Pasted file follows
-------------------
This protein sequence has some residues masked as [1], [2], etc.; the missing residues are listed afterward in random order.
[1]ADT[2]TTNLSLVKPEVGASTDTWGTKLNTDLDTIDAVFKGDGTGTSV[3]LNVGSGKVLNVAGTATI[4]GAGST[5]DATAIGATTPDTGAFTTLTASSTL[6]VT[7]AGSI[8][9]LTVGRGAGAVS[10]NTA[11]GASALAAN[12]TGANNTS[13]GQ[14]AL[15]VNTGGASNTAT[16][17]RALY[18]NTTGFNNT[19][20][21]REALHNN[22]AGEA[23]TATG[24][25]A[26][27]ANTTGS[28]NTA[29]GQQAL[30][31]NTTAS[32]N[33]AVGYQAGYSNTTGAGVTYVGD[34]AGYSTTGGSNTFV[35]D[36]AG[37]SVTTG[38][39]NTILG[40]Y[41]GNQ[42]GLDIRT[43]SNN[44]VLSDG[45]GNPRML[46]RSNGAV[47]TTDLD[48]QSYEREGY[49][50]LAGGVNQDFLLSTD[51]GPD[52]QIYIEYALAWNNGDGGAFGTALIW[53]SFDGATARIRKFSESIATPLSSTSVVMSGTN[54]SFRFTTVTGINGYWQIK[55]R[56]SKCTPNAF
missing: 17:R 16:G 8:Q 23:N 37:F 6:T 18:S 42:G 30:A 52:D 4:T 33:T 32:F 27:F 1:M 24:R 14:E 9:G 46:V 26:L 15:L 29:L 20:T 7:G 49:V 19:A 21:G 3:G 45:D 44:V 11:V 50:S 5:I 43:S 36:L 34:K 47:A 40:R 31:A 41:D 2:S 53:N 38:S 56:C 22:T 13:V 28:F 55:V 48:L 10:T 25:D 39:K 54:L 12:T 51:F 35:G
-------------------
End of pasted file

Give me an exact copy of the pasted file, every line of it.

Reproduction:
This protein sequence has some residues masked as [1], [2], etc.; the missing residues are listed afterward in random order.
[1]ADT[2]TTNLSLVKPEVGASTDTWGTKLNTDLDTIDAVFKGDGTGTSV[3]LNVGSGKVLNVAGTATI[4]GAGST[5]DATAIGATTPDTGAFTTLTASSTL[6]VT[7]AGSI[8][9]LTVGRGAGAVS[10]NTA[11]GASALAAN[12]TGANNTS[13]GQ[14]AL[15]VNTGGASNTAT[16][17]RALY[18]NTTGFNNT[19][20][21]REALHNN[22]AGEA[23]TATG[24][25]A[26][27]ANTTGS[28]NTA[29]GQQAL[30][31]NTTAS[32]N[33]AVGYQAGYSNTTGAGVTYVGD[34]AGYSTTGGSNTFV[35]D[36]AG[37]SVTTG[38][39]NTILG[40]Y[41]GNQ[42]GLDIRT[43]SNN[44]VLSDG[45]GNPRML[46]RSNGAV[47]TTDLD[48]QSYEREGY[49][50]LAGGVNQDFLLSTD[51]GPD[52]QIYIEYALAWNNGDGGAFGTALIW[53]SFDGATARIRKFSESIATPLSSTSVVMSGTN[54]SFRFTTVTGINGYWQIK[55]R[56]SKCTPNAF
missing: 17:R 16:G 8:Q 23:N 37:F 6:T 18:S 42:G 30:A 52:D 4:T 33:T 32:F 27:F 1:M 24:R 14:E 9:G 46:V 26:L 15:L 29:L 20:T 7:G 49:V 19:A 21:G 3:G 45:D 44:V 11:V 50:S 5:I 43:S 36:L 34:K 47:A 40:R 31:A 41:D 2:S 53:N 38:S 56:C 22:T 13:V 28:F 55:V 48:L 10:T 25:D 39:K 54:L 12:T 51:F 35:G